I still really enjoy Android's customization options, the Google Now search and speech feature, and the Google service integration (Gmail, etc.), but Android is still harder to use in many respects than Apple's iPhone operating system. When I handed the phone over to a friend, she had a hard time figuring out how to e-mail a photo. For other features, Google places instructional pop-ups.
Fast Processing Power, Slower Data Speeds
But while the software hasn't changed much, the way it runs on the phone has. The Nexus 4 has a fast quad-core processor and things appear much smoother than they do on the Galaxy Nexus or other Android phones. Apps open swiftly and there's no delay when swiping between menus when multiple apps are open.
There is one thing that is slower, however. And that's browsing and data speeds. The Nexus 4 doesn't support LTE in the US – it's only available for T-Mobile and AT&T's 4G networks. An unlocked version of the phone costs $299 on Google's site, and that will work on any GSM network, including the AT&T and T-Mobile network here in the U.S. T-Mobile will also sell the phone directly on its website.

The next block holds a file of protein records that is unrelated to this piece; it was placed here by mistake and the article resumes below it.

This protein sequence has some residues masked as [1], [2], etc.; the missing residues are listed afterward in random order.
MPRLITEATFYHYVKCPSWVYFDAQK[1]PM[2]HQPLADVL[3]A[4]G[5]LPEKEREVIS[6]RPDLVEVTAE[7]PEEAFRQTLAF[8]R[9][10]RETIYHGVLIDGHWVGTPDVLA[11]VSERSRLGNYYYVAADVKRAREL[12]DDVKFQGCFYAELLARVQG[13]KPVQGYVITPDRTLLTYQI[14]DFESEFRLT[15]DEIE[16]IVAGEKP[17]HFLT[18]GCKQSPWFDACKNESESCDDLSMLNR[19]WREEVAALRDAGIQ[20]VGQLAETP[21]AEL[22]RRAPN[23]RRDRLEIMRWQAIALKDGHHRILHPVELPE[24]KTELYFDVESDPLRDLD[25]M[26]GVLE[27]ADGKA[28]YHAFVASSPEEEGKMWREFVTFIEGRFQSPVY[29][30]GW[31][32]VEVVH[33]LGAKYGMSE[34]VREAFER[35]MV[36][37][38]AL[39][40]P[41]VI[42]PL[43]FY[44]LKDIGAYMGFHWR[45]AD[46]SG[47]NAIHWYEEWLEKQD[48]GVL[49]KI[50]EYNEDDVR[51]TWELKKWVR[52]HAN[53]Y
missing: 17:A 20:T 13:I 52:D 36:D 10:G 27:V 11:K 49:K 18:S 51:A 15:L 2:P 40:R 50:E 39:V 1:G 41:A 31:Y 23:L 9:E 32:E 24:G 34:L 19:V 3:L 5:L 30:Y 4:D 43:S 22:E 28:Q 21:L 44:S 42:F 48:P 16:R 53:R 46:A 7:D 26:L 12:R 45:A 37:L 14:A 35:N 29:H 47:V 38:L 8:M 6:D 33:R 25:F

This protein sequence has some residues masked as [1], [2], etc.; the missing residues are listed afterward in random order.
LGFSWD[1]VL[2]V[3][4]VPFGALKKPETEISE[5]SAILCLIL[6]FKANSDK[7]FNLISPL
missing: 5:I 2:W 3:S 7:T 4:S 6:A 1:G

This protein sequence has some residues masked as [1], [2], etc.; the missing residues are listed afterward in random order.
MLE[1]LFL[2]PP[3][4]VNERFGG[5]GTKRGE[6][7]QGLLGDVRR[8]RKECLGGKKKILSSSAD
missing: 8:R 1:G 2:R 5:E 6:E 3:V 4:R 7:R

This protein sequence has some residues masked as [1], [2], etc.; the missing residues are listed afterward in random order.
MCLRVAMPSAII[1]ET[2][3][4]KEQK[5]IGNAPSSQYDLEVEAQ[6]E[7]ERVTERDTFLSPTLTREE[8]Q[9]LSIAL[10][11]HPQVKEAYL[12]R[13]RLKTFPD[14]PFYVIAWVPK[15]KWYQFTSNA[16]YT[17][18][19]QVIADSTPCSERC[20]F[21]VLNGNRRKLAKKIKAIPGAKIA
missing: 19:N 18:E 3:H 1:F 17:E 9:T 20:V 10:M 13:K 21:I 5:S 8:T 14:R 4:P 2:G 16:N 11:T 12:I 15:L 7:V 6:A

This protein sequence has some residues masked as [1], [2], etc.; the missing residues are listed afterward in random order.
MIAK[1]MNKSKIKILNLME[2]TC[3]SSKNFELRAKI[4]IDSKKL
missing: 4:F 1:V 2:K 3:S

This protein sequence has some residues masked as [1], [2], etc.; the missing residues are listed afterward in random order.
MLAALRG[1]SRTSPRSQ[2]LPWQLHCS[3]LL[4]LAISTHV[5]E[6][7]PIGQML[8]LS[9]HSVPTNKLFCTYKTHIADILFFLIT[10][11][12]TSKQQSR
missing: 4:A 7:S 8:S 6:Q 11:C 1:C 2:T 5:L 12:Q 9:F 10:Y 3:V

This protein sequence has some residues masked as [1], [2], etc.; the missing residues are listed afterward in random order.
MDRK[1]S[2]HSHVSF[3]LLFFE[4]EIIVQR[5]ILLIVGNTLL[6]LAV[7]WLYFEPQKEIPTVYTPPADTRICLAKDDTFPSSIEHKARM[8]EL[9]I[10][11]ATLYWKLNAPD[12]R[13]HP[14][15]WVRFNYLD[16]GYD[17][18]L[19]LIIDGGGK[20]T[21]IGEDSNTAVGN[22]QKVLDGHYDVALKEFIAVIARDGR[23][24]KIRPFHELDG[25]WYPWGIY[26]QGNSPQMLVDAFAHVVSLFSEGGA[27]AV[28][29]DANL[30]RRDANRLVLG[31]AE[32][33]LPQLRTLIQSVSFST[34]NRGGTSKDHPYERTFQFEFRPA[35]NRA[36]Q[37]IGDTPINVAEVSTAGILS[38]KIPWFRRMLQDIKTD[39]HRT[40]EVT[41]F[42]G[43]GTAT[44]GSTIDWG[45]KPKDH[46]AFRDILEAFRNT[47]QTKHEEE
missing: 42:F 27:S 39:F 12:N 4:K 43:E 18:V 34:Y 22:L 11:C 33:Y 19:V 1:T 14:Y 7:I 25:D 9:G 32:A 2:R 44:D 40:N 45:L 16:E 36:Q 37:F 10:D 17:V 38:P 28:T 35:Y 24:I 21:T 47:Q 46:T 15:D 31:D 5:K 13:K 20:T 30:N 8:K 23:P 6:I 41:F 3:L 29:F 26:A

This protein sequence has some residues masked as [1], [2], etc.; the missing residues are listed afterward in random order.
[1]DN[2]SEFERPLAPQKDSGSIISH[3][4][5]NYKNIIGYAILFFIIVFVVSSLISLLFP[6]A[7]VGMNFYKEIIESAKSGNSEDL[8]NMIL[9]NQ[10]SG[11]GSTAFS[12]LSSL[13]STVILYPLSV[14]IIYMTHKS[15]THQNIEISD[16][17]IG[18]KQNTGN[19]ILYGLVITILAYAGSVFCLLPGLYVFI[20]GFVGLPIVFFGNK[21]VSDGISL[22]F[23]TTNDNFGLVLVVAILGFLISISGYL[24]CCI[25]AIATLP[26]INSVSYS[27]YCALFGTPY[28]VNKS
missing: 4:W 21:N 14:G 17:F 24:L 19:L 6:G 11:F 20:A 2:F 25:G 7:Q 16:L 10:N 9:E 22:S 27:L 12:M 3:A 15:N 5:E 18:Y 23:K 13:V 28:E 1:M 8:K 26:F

Webpages load slower and YouTube videos don't render as well. Much of my testing was done in New York City during the days following Hurricane Sandy, which impacted performance, but still, T-Mobile's HSPA+ 4G network hasn't been as fast as AT&T or Verizon's respective LTE networks as a whole.
There is a plus side to that LTE loss though: better battery life. Google claims that you can get 10 hours of talk time. I didn't test that just yet, but I did get through a full day of heavy use and testing on a single charge. By 8PM the phone was at 14 percent.
Google fixed every feature I have complained about on my Galaxy – the camera, the build quality, and the performance issues.
It also fixed the update issue, but as a result of that it lost a major feature: LTE. What do I mean by that? "We work so hard on the latest innovations, this was the fastest way we could get them to people," John Lagerling, director of Android Global Partnerships, told me when I asked about the choice to not make it available through an LTE U.S. carrier.
Ultimately, that's the choice you end up making with the Nexus 4. For $299 (without a contract) you can have the best hardware and software experience of any Android phone out there, but you lose the fast speeds to enhance that software experience. Those looking for the best smartphones with LTE support would be better suited by the iPhone 5 or Galaxy S 3.
To sum it up: the Nexus 4 is a big, beautiful, well-rounded phone with one big tradeoff. One that's holding me back from replacing my older Nexus with it.